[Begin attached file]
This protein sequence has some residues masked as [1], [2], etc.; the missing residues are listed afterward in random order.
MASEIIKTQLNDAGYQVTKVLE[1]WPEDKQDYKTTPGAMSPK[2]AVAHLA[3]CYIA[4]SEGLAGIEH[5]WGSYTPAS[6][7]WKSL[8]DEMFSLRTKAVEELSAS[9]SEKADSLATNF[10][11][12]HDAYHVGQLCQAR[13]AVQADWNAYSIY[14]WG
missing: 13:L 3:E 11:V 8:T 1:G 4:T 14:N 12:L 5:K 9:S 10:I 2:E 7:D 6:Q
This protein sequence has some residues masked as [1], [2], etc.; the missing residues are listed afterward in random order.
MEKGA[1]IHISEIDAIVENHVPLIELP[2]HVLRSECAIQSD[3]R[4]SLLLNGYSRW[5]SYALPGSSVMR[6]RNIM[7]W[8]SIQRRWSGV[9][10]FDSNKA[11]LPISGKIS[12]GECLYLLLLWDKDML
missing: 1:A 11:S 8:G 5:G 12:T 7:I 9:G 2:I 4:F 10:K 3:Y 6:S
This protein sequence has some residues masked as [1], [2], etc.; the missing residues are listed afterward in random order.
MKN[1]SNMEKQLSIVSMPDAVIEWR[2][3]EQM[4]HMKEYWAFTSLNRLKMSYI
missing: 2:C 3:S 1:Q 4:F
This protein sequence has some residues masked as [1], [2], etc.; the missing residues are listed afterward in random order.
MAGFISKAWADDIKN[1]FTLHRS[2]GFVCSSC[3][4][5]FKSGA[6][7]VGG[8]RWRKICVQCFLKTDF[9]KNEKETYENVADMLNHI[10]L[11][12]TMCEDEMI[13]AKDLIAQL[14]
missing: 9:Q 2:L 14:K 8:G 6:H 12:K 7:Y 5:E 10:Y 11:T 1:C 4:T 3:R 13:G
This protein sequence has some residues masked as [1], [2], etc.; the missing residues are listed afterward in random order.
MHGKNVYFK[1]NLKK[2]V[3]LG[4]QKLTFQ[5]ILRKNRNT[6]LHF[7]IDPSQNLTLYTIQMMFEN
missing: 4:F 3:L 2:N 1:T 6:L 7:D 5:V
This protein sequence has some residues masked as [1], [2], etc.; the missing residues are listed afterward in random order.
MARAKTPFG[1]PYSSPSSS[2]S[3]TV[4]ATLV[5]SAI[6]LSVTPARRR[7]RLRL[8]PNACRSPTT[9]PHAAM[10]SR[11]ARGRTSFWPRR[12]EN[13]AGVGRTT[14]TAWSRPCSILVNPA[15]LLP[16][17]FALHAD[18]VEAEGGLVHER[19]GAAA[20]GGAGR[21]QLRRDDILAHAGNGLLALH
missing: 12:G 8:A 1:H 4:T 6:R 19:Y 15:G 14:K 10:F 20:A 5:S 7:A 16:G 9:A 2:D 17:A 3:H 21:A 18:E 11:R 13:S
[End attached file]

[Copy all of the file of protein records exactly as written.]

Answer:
This protein sequence has some residues masked as [1], [2], etc.; the missing residues are listed afterward in random order.
MASEIIKTQLNDAGYQVTKVLE[1]WPEDKQDYKTTPGAMSPK[2]AVAHLA[3]CYIA[4]SEGLAGIEH[5]WGSYTPAS[6][7]WKSL[8]DEMFSLRTKAVEELSAS[9]SEKADSLATNF[10][11][12]HDAYHVGQLCQAR[13]AVQADWNAYSIY[14]WG
missing: 13:L 3:E 11:V 8:T 1:G 4:T 14:N 12:L 5:K 9:S 10:I 2:E 7:D 6:Q
This protein sequence has some residues masked as [1], [2], etc.; the missing residues are listed afterward in random order.
MEKGA[1]IHISEIDAIVENHVPLIELP[2]HVLRSECAIQSD[3]R[4]SLLLNGYSRW[5]SYALPGSSVMR[6]RNIM[7]W[8]SIQRRWSGV[9][10]FDSNKA[11]LPISGKIS[12]GECLYLLLLWDKDML
missing: 1:A 11:S 8:G 5:G 12:T 7:I 9:G 2:I 4:F 10:K 3:Y 6:S
This protein sequence has some residues masked as [1], [2], etc.; the missing residues are listed afterward in random order.
MKN[1]SNMEKQLSIVSMPDAVIEWR[2][3]EQM[4]HMKEYWAFTSLNRLKMSYI
missing: 2:C 3:S 1:Q 4:F
This protein sequence has some residues masked as [1], [2], etc.; the missing residues are listed afterward in random order.
MAGFISKAWADDIKN[1]FTLHRS[2]GFVCSSC[3][4][5]FKSGA[6][7]VGG[8]RWRKICVQCFLKTDF[9]KNEKETYENVADMLNHI[10]L[11][12]TMCEDEMI[13]AKDLIAQL[14]
missing: 9:Q 2:L 14:K 8:G 6:H 12:K 7:Y 5:E 10:Y 11:T 1:C 4:T 3:R 13:G
This protein sequence has some residues masked as [1], [2], etc.; the missing residues are listed afterward in random order.
MHGKNVYFK[1]NLKK[2]V[3]LG[4]QKLTFQ[5]ILRKNRNT[6]LHF[7]IDPSQNLTLYTIQMMFEN
missing: 4:F 3:L 2:N 1:T 6:L 7:D 5:V
This protein sequence has some residues masked as [1], [2], etc.; the missing residues are listed afterward in random order.
MARAKTPFG[1]PYSSPSSS[2]S[3]TV[4]ATLV[5]SAI[6]LSVTPARRR[7]RLRL[8]PNACRSPTT[9]PHAAM[10]SR[11]ARGRTSFWPRR[12]EN[13]AGVGRTT[14]TAWSRPCSILVNPA[15]LLP[16][17]FALHAD[18]VEAEGGLVHER[19]GAAA[20]GGAGR[21]QLRRDDILAHAGNGLLALH
missing: 12:G 8:A 1:H 4:T 6:R 19:Y 15:G 14:K 10:F 20:A 5:S 7:A 16:G 9:A 2:D 17:A 3:H 21:A 18:E 11:R 13:S